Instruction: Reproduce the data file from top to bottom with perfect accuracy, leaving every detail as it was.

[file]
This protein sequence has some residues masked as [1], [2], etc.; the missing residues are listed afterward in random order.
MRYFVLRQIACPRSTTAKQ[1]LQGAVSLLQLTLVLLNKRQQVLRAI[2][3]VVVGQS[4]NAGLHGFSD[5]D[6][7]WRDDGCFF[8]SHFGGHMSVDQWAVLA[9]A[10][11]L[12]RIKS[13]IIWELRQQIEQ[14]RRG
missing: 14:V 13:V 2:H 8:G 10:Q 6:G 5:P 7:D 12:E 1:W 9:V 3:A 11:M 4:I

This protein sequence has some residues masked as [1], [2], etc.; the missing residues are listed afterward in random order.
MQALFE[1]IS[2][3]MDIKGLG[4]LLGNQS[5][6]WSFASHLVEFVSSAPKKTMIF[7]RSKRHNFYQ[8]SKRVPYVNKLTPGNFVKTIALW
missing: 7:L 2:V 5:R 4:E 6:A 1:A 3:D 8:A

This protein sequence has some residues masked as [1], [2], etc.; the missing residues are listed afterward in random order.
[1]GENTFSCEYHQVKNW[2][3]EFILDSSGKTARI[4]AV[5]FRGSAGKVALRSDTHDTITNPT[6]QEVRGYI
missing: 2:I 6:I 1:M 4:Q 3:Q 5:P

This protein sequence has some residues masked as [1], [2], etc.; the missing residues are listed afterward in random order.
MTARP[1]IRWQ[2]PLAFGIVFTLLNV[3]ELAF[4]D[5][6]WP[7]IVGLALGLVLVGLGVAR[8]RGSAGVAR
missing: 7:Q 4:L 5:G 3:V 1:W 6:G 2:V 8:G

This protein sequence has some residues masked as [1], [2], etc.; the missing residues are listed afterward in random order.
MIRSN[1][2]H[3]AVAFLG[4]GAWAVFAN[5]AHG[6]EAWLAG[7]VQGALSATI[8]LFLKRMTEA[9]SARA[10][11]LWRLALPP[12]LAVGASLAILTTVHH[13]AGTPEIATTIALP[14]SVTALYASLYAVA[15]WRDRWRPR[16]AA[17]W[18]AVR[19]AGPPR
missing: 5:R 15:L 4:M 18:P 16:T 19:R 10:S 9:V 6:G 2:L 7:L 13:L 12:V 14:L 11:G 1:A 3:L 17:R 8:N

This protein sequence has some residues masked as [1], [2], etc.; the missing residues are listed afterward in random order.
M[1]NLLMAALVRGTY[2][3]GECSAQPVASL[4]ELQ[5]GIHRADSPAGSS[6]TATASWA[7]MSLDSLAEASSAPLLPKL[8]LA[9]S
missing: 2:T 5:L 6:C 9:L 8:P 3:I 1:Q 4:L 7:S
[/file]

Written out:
This protein sequence has some residues masked as [1], [2], etc.; the missing residues are listed afterward in random order.
MRYFVLRQIACPRSTTAKQ[1]LQGAVSLLQLTLVLLNKRQQVLRAI[2][3]VVVGQS[4]NAGLHGFSD[5]D[6][7]WRDDGCFF[8]SHFGGHMSVDQWAVLA[9]A[10][11]L[12]RIKS[13]IIWELRQQIEQ[14]RRG
missing: 14:V 13:V 2:H 8:G 10:Q 6:G 5:P 7:D 12:E 1:W 9:V 3:A 11:M 4:I

This protein sequence has some residues masked as [1], [2], etc.; the missing residues are listed afterward in random order.
MQALFE[1]IS[2][3]MDIKGLG[4]LLGNQS[5][6]WSFASHLVEFVSSAPKKTMIF[7]RSKRHNFYQ[8]SKRVPYVNKLTPGNFVKTIALW
missing: 7:L 2:V 5:R 4:E 6:A 1:A 3:D 8:A

This protein sequence has some residues masked as [1], [2], etc.; the missing residues are listed afterward in random order.
[1]GENTFSCEYHQVKNW[2][3]EFILDSSGKTARI[4]AV[5]FRGSAGKVALRSDTHDTITNPT[6]QEVRGYI
missing: 2:I 6:I 1:M 4:Q 3:Q 5:P

This protein sequence has some residues masked as [1], [2], etc.; the missing residues are listed afterward in random order.
MTARP[1]IRWQ[2]PLAFGIVFTLLNV[3]ELAF[4]D[5][6]WP[7]IVGLALGLVLVGLGVAR[8]RGSAGVAR
missing: 7:Q 4:L 5:G 3:V 1:W 6:G 2:V 8:G

This protein sequence has some residues masked as [1], [2], etc.; the missing residues are listed afterward in random order.
MIRSN[1][2]H[3]AVAFLG[4]GAWAVFAN[5]AHG[6]EAWLAG[7]VQGALSATI[8]LFLKRMTEA[9]SARA[10][11]LWRLALPP[12]LAVGASLAILTTVHH[13]AGTPEIATTIALP[14]SVTALYASLYAVA[15]WRDRWRPR[16]AA[17]W[18]AVR[19]AGPPR
missing: 5:R 15:L 4:M 18:P 16:T 19:R 10:S 9:V 6:G 2:L 7:L 13:L 12:V 14:L 11:G 1:A 3:L 17:R 8:N

This protein sequence has some residues masked as [1], [2], etc.; the missing residues are listed afterward in random order.
M[1]NLLMAALVRGTY[2][3]GECSAQPVASL[4]ELQ[5]GIHRADSPAGSS[6]TATASWA[7]MSLDSLAEASSAPLLPKL[8]LA[9]S
missing: 2:T 5:L 6:C 9:L 8:P 3:I 1:Q 4:L 7:S